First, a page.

Chinese scientists have developed an AI that plays strategic war games like a human. In fact, according to its creators, the AlphaWar AI has passed the Turing test. For those unaware, the Turing test tests whether an AI can fool humans into believing it is another person. Various military strategists played war games with and against AlphaWar, yet no one suspected they were playing with an AI.
Scientists announced that the AI had passed the Turing test in a paper published in the journal Acta Automatica Sinica in February. Scientists named the AlphaWar AI after Google DeepMind’s AlphaGo, which was the first AI to beat top players of a Chinese board game.
The war game playing AI was developed at the Institute of Automation, Chinese Academy of Sciences in Beijing. The team was led by Professor Huang Kaiqi, who claims the AI successfully passed the Turing test in 2020.
AlphaWar learns by playing against itself
The AI learns from playing with and competing against military strategists as well as by playing against itself. Currently, AlphaWar is incapable of beating top war strategists in areas such as weapon use and coordination between units. According to the team responsible for AlphaWar, creating realistic battle simulations is challenging even for the most powerful computers.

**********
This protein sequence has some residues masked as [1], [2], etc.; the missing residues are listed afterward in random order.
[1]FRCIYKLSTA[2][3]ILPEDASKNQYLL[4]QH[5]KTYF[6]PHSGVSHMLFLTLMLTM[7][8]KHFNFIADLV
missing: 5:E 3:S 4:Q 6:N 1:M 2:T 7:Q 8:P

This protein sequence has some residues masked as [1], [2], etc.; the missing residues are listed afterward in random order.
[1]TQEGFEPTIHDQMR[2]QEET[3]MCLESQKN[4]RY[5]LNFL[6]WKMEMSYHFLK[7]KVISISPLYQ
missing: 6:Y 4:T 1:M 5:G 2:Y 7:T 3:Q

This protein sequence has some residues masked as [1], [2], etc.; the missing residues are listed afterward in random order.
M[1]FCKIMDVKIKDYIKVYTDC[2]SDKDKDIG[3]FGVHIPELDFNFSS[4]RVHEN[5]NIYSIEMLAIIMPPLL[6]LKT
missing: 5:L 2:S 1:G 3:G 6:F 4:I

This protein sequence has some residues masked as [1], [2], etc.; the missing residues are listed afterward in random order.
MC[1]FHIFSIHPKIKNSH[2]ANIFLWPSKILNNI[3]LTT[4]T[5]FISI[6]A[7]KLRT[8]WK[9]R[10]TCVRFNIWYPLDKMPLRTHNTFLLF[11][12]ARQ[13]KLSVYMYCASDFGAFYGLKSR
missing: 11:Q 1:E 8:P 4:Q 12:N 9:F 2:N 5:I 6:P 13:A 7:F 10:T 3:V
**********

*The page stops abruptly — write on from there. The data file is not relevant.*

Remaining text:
Currently, AI still struggles to compensate for the human factor. Human error can turn the tide of battle in war, as can a soldier completing an incredible feat. This means that to surpass top human strategists, AlphaWar would need to learn to better assess human behaviours and instincts. According to Professor Huang’s team, it is exceptionally challenging for AI to account for such factors.
China isn’t the only country to experiment with AI in war games. In 2007, The US Defense Advanced Research Projects Agency launched Deep Green, a program to develop a war game AI. However, the program was scrapped in 2020, although a new program dubbed Game Breaker took its place.